A pointer is a variable whose value is the address of another variable, i.e., direct address of the memory location. Like any variable or constant
Pointers in C are easy and fun to learn. Some C programming tasks are performed more easily with pointers, and other tasks, such as dynamic memory allocation, cannot be performed without using pointers. So it becomes necessary to learn pointers to become a perfect C programmer.
Some of the valid pointer declarations -
|int *ip; /* pointer to an integer */|
|double *dp; /* pointer to a double */|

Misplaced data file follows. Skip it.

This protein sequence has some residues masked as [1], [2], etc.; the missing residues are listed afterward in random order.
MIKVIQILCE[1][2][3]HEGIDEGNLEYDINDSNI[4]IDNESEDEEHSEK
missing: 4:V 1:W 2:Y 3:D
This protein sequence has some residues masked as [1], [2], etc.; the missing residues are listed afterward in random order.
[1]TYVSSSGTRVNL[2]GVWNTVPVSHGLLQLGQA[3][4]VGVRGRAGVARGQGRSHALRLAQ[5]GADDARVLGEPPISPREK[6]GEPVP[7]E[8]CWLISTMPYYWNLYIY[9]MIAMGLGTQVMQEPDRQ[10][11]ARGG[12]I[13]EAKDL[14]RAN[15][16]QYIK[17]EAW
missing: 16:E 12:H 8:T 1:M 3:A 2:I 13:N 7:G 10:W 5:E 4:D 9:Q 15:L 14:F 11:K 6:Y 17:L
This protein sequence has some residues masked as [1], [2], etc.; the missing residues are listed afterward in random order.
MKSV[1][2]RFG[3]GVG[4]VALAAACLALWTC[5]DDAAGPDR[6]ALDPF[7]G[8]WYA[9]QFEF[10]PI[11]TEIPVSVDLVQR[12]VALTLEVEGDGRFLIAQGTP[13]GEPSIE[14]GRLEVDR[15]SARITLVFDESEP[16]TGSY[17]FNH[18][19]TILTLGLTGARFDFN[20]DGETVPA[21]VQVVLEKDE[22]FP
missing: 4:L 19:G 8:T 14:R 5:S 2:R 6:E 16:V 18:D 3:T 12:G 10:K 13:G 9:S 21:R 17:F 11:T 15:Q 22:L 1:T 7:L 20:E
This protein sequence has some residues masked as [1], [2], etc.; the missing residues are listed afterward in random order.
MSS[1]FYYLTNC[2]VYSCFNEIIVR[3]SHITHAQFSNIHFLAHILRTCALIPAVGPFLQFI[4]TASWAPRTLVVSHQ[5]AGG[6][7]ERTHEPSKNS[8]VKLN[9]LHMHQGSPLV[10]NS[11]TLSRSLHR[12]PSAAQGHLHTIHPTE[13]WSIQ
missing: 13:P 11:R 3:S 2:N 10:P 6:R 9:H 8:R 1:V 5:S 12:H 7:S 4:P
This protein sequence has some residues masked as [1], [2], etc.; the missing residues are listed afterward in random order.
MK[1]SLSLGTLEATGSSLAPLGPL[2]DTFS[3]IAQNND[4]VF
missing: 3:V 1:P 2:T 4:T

|float *fp; /* pointer to a float */|
|char *ch /* pointer to a character */|
Example - create pointer
It is always a good practice to assign a NULL value to a pointer variable in case you do not have an exact address to be assigned. This is done at the time of variable declaration. A pointer that is assigned NULL is called a null pointer.
Example - null pointer
The pointer variable to get the memory address of a variable used together with the & reference operator. The value of the variable the pointer points to, by using the * operator is the dereference operator.
Example - dereference
- When used in declaration (int* ptr), it creates a pointer variable.
- When not used in declaration, it act as a dereference operator.